Cherry Tree), a comedy in four acts, "The Jewish
Daughter," or "Heroes of our Times", a drama in
four acts, "The Broken Vow" (known by the name
"The Godly Song" as was "Our Women and "The Real
Truth," a drama in four acts.
For a certain time K. also took part writing for
the special dramatic section of the "Forward."
K. published his one act play in the "Free
Worker's Voice" (29 April 1910), "The Crises in
Heaven," and from October till 19 November 1926
he published his three act comedy "Satan
K. was the only editor of the "Jewish Stage," a
weekly that represented all aspects of Yiddish
drama and Jewish music, which Boris Thomashefsky
produced in New York from 9 November till 29
In 1928 K. published his book "The Dramatic
Arts" in New York (245 pages), comprising his
lectures and discussions on Yiddish theatre. The
book was based upon his principles and his
theories of drama. In his book K. analyzes the
plays "Shylock" and "King Lear" by Shakespeare,
"God, Man and the Devil," "Mirele Efros," and "Chasia
the Orphan" by Jacob Gordin, "Moshke the Pig" by
I.D. Berkowitz, Goldfaden's "You Shall Not
Lust," and the presentation by the Yiddish Art
Theatre, The Happy Cantor," by Moshe Richter,
and finally the play "American Chasidim" by
About this book Jacob Mestel writes in his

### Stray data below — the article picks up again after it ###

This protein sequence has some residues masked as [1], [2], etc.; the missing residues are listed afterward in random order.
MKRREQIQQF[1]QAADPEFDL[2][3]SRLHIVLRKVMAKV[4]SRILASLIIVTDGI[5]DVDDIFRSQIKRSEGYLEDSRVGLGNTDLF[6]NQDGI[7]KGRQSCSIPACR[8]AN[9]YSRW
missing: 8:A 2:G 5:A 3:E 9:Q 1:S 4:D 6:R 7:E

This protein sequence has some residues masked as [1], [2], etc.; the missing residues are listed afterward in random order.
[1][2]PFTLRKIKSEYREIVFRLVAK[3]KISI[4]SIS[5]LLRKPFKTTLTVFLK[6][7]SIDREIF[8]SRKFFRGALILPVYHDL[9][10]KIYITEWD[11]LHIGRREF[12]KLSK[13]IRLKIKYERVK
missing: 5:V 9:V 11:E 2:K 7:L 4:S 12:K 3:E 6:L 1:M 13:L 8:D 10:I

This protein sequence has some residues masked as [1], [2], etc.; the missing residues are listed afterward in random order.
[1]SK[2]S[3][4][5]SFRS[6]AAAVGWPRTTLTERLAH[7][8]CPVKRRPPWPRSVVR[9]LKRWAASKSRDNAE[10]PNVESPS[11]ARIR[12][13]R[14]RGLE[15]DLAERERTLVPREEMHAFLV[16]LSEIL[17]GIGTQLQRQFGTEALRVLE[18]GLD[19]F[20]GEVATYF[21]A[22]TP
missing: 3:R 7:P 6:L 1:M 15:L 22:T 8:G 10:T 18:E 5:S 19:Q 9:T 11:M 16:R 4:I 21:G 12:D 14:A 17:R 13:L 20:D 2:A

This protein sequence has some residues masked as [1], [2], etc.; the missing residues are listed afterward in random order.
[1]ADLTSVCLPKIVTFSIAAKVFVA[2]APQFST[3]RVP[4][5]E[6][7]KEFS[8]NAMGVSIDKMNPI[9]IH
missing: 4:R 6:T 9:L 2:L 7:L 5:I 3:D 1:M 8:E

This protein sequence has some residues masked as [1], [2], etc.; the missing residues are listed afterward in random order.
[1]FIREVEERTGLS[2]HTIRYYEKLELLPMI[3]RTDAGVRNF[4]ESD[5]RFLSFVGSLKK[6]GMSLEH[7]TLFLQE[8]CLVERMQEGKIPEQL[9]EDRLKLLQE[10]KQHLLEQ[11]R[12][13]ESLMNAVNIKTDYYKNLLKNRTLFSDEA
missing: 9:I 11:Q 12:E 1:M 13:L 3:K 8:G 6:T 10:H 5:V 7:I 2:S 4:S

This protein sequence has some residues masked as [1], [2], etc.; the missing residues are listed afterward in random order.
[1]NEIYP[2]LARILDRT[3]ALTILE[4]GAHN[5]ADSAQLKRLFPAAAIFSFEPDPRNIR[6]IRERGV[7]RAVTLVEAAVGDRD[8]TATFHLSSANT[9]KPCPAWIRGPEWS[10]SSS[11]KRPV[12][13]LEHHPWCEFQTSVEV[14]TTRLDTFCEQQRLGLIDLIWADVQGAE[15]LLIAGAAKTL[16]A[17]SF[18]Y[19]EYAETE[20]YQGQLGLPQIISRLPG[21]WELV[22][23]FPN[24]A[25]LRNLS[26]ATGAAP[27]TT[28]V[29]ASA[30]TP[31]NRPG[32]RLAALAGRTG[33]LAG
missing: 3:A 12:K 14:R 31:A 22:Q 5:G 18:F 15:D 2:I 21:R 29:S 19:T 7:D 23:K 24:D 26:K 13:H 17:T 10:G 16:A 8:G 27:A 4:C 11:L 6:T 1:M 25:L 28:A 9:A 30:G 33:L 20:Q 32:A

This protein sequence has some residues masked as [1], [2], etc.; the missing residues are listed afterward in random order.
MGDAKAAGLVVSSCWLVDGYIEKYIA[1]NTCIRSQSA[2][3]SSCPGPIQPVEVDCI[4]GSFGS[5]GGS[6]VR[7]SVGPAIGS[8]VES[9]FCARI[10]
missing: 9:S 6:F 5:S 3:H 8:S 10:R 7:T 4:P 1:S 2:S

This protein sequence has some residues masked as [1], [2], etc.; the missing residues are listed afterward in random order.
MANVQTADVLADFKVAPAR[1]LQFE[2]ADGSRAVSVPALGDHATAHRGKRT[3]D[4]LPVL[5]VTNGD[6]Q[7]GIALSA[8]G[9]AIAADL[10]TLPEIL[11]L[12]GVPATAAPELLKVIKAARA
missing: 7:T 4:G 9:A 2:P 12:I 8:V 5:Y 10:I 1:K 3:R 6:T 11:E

critique: "Sections of this book were previously
printed in the New York journal, "Frayer Arbiter
Shtime," which evoked a certain interest due to
his earnest approach to the Yiddish theatre. K.
make up for any shortcomings because of the
sincerity by this auto-didactic writer. In the
hands of this self-assured expert we have a
handbook for dramatists. However, for the
reader, we must say before we can recommend this
book unreservedly, we need to warn the reader
that some sections of the book have more value
than others, and assuredly demonstrate through
an analog, the correct and incorrect aspects of
the book. The reviewer arrives at the
conclusion: "In shorter, condensed form (through
an experienced hand) it could be a useful,
popular brochure, which could become a handbook
for Yiddish dramatists. "
...The thoughts about the dramatic arts are
fundamental. The authority follows Lessing's
method of how to adopt Aristotle as a guide to